Remember that any laptop can have any data on it stolen despite the presence of Windows passwords. Encrypting the disks in the laptop is the only way. BitLocker is great for this and is available in Vista and Windows 7 Enterprise and Ultimate Editions, which are not easy to get hold of but do implement BitLocker (and BitLocker to go for memory sticks) beautifully. You also need a TPM (Trusted Platform Module) chip inside the laptop. This needn't mean paying a lot these days.
It is best not to send sensitive information by email as it could potentially be read by anyone en route to the intended recipient – it’s a bit like sending a postcard. However if you do feel the need to send sensitive data by email, be sure to use software to encrypt the message. Examples of free email encryption software include PGP (Pretty Good Privacy).
Bear in mind that as with any software, there’s a bit of learning curve involved in using encryption software so it can be a bit tricky to use, particularly for novices. So avoid sending sensitive data by email or storing it on portable media and devices.
Make sure you always use secure passwords and change them regularly. If your web browser is set up so save passwords, make sure you have a secure master password set to protect this information and it’s always safest to clear out your cookies of saved passwords and change them once in a while. See Password Tips for Privacy.
If you are using your laptop to connect to the internet in a public space such as a coffee shop or hotel lobby, or other free "WiFi hotspot" remember that these types of wireless networks are inherently not very secure. This is because in order to make it easy for users to get onto the network, wireless security measures are often not implemented or are fairly lightweight. You should be especially careful about working in this type of environment as wireless traffic can be easily "eavesdropped" by anyone with the right knowledge and equipment.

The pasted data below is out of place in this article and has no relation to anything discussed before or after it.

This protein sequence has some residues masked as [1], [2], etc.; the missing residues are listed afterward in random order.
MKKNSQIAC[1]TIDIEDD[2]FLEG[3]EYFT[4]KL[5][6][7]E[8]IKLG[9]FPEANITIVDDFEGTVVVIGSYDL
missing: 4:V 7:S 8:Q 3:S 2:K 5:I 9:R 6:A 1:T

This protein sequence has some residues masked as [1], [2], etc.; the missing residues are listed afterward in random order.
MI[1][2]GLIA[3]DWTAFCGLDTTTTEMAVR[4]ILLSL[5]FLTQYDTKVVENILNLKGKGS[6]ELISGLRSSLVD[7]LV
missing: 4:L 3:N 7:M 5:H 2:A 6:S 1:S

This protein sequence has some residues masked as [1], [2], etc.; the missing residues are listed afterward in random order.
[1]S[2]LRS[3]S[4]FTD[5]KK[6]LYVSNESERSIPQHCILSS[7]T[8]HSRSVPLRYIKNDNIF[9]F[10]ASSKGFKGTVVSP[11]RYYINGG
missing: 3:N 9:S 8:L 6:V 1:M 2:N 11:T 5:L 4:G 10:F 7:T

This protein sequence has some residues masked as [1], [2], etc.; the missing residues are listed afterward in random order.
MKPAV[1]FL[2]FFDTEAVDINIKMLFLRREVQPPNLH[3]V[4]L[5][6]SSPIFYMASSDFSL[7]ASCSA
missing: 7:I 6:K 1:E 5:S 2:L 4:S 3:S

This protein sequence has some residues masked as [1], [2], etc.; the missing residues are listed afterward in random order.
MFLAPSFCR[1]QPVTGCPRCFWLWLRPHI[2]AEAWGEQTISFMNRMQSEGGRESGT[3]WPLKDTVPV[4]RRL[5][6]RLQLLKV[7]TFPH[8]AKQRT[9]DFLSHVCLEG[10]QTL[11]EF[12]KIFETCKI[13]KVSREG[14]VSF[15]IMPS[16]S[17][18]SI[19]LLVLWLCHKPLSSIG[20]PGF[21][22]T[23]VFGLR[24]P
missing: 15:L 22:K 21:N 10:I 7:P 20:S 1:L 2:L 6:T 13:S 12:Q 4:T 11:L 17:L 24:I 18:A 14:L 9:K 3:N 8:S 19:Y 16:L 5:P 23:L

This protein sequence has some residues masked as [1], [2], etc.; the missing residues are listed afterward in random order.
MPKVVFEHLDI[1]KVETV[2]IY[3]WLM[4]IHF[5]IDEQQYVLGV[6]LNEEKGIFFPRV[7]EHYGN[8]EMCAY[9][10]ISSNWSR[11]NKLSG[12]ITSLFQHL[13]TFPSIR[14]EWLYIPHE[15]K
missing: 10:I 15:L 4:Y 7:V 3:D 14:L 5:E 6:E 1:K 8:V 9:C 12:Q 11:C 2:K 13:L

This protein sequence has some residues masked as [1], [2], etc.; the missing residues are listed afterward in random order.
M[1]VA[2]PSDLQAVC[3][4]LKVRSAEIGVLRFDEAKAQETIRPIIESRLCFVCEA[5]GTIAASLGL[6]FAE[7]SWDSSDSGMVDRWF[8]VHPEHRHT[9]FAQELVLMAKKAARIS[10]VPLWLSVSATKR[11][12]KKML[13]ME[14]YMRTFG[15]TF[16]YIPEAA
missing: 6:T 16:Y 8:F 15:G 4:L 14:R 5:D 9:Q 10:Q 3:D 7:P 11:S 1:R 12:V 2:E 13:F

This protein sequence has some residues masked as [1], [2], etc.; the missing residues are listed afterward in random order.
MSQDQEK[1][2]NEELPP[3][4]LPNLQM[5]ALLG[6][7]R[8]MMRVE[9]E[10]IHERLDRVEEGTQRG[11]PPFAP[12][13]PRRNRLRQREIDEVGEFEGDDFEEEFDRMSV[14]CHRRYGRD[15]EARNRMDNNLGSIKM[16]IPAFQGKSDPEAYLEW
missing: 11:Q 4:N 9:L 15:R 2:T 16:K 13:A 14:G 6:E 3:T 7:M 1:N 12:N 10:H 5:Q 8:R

You may have to request a security key to allow access to the network which could give a false sense of security – anyone can get one! Indeed, it is the policy of some organisations not to allow their equipment to be used on wireless networks anywhere outside the organisation, even home networks.
For many people without access to their own equipment, working on the move may mean having to use computers in Internet cafés, libraries, hotel lobbies, and other public places. It’s particularly important to take extra precautions if using publicly accessible computers is unavoidable. You won’t be able to guard against loss or theft or encrypt the computers themselves, but if you’re using memory sticks or other portable media, consider encrypting them, and definitely do so if they contain sensitive information – portable media are easily forgotten, lost, or broken.
If you are using your own computer at home to access work materials or the office network, this should only be with the explicit backing and permission of your organisation’s management.
Some good practice pointers:
The benefits of being able to work from anywhere are enormous. By taking sensible precautions to avoid risks such as loss and theft of equipment, insecure wireless hotspots, working on publicly accessible or home computers, weak passwords, and "social engineering," it’s perfectly possible for users to work safely and securely from practically anywhere.
About the Author:
Lasa Information Systems Team provides a range of services to community and voluntary organisations including ICT Health Checks and consulting on the best application of technology in your organisation. Lasa IST is responsible for maintaining the ICT Hub Knowledgebase.
Copyright © 2011 Lasa Information Systems Team. This work is published under a Creative Commons Attribution-NonCommercial-NoDerivs 3.0 License.
The latest version of Microsoft Office Professional Plus is an integrated collection of programs, servers, and services designed to work together to enable optimised information work.